John Kerry's Berlin visit is a chance to reminisce... and look ahead



The first time John Kerry was in Berlin, he was a boisterous boy of 10 risking his father’s diplomatic standing with clandestine bicycle rides into the Russian sector of the Cold War city.

Today he returned as America’s top diplomat, but it was still the Russians providing the challenges for the newly appointed US Secretary  of State.

“It is wonderful to be back in Berlin,” Mr Kerry said after meeting his German counterpart, Foreign Minister Guido Westerwelle. Later, he was due to meet his Russian counterpart, Sergei Lavrov, to discuss the civil war in Syria.  Mr Kerry has used the promise of more American aid to persuade the Syrian opposition to drop its boycott and attend a meeting on the crisis in Rome tomorrow. But prior to his departure to Berlin, Mr Lavrov accused the Syrian opposition of harbouring “extremists” who were blocking a solution, signalling that the Kremlin remained firm in its support for President Bashar al-Assad.

But there was more of a meeting of minds with Chancellor Angela Merkel. Mr Kerry indicated that a free-trade agreement with the European Union could be up and running within two years. Both sides agreed that a free-trade deal would boost economic growth without incurring new debt and provide fresh impetus for Europe’s ailing economies.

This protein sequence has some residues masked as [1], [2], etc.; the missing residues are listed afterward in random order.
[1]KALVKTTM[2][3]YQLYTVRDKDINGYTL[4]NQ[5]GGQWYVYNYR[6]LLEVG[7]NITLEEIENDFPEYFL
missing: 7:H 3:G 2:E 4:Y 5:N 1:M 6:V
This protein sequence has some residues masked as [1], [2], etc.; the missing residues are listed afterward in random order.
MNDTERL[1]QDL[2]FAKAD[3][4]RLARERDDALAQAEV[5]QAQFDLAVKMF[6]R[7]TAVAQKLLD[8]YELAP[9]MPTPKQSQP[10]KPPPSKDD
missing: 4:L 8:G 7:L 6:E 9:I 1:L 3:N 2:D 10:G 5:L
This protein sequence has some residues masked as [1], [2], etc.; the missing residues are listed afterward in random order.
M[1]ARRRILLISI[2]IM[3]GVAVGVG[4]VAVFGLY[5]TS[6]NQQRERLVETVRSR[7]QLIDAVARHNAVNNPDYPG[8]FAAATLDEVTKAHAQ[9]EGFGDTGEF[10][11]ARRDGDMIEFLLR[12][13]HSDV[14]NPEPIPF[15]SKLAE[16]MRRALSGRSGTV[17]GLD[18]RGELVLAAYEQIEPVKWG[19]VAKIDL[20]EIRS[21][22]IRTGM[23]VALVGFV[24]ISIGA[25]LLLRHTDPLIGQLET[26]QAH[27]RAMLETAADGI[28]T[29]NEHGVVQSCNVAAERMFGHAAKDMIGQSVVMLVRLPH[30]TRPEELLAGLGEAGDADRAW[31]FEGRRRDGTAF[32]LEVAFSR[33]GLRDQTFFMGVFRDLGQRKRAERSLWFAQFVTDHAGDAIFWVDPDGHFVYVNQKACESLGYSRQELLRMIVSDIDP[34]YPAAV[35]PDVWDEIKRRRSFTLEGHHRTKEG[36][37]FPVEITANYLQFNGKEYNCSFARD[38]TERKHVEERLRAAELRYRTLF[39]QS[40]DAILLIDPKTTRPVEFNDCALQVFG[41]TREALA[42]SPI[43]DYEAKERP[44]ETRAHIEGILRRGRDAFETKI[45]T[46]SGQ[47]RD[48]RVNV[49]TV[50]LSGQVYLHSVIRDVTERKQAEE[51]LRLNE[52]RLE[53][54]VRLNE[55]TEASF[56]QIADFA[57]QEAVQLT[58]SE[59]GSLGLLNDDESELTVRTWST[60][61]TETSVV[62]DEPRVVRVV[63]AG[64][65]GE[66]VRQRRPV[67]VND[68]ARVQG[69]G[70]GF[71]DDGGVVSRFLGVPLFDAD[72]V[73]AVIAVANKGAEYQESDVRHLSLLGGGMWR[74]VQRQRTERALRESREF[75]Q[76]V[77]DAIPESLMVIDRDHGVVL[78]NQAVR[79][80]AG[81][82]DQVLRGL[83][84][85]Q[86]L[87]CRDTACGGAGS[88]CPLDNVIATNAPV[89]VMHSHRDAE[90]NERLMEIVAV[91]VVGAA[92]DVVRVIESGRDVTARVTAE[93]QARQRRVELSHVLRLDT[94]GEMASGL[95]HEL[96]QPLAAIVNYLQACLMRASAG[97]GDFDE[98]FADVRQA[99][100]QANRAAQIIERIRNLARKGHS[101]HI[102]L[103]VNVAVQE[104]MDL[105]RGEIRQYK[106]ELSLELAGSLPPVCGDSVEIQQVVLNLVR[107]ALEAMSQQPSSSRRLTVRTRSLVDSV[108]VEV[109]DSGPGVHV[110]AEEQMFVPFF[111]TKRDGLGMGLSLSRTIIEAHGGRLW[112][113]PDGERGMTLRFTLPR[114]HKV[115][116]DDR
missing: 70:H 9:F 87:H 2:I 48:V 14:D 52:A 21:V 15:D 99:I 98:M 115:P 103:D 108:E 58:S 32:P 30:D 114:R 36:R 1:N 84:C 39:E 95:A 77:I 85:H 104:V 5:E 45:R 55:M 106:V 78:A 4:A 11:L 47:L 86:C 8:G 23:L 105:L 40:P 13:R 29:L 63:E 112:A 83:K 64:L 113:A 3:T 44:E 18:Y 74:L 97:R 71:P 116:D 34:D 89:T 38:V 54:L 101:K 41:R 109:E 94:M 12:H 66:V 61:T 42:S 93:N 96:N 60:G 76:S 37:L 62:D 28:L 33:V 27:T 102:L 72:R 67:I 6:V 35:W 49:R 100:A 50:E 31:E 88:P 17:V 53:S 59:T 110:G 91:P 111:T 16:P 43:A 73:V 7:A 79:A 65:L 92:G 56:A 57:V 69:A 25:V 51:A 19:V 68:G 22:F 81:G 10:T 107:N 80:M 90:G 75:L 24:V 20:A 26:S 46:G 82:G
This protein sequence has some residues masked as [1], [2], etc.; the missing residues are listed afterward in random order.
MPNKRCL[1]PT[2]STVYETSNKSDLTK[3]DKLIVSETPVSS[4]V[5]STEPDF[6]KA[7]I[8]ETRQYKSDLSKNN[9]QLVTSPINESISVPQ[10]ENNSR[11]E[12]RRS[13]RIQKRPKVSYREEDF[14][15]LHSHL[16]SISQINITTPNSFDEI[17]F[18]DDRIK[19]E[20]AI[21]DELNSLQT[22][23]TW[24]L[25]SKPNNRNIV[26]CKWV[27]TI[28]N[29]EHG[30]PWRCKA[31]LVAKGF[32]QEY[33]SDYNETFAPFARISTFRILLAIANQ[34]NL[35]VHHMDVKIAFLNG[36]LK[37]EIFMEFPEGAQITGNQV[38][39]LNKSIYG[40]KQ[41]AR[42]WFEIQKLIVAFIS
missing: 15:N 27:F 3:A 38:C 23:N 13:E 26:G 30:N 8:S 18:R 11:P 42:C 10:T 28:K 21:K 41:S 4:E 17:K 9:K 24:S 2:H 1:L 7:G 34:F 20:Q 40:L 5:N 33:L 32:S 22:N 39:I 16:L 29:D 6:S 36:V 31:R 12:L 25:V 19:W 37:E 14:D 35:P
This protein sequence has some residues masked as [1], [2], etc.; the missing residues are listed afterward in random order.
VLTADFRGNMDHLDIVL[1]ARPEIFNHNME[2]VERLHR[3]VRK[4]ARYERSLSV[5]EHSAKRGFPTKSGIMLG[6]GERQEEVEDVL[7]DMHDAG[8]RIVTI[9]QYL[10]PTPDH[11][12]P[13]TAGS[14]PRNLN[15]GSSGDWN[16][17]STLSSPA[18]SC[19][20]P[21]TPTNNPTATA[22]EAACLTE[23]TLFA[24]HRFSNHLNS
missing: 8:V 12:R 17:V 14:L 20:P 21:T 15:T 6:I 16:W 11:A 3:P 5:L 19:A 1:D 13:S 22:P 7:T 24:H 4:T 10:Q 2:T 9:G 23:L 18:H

“Germany is without doubt one of our strongest allies worldwide,” Mr Kerry said.

Ms Merkel said she attached “more than great importance to the transatlantic relationship” between the two countries.

The EU estimates that the removal of customs barriers resulting from a free-trade arrangement could create tens of thousands of jobs in Europe.

Mr Kerry lived with his parents in the then Cold War capital when his father, Richard, served as a legal advisor to the American high commissioner in 1954. It was before the Berlin Wall was built and tensions between the West and the Soviet Union were running high.

Mr Kerry recalled cycling off into the forbidden Russian sector of the city past bombed-out apartment blocks and checkpoints. His father was furious when he found out. When he returned home, Mr Kerry said, his father “got very upset with me and said, ‘You could have created an international incident. I could have lost my job’. So I lost my passport and I was grounded and I never made another trip like that.” Mr Kerry recalled how on another occasion, a family sailing excursion on Berlin’s Havel river ended in panic after their boat started drifting towards the shore in the Soviet sector, which was patrolled by armed border guards. “It was a triggering period in my life. I became profoundly intrigued by global confrontation,” he said.

In Berlin, Mr Kerry spent part of his visit talking to young Germans in a packed internet café. He said his Cold War experiences had made him acutely aware of the need for tolerance. 

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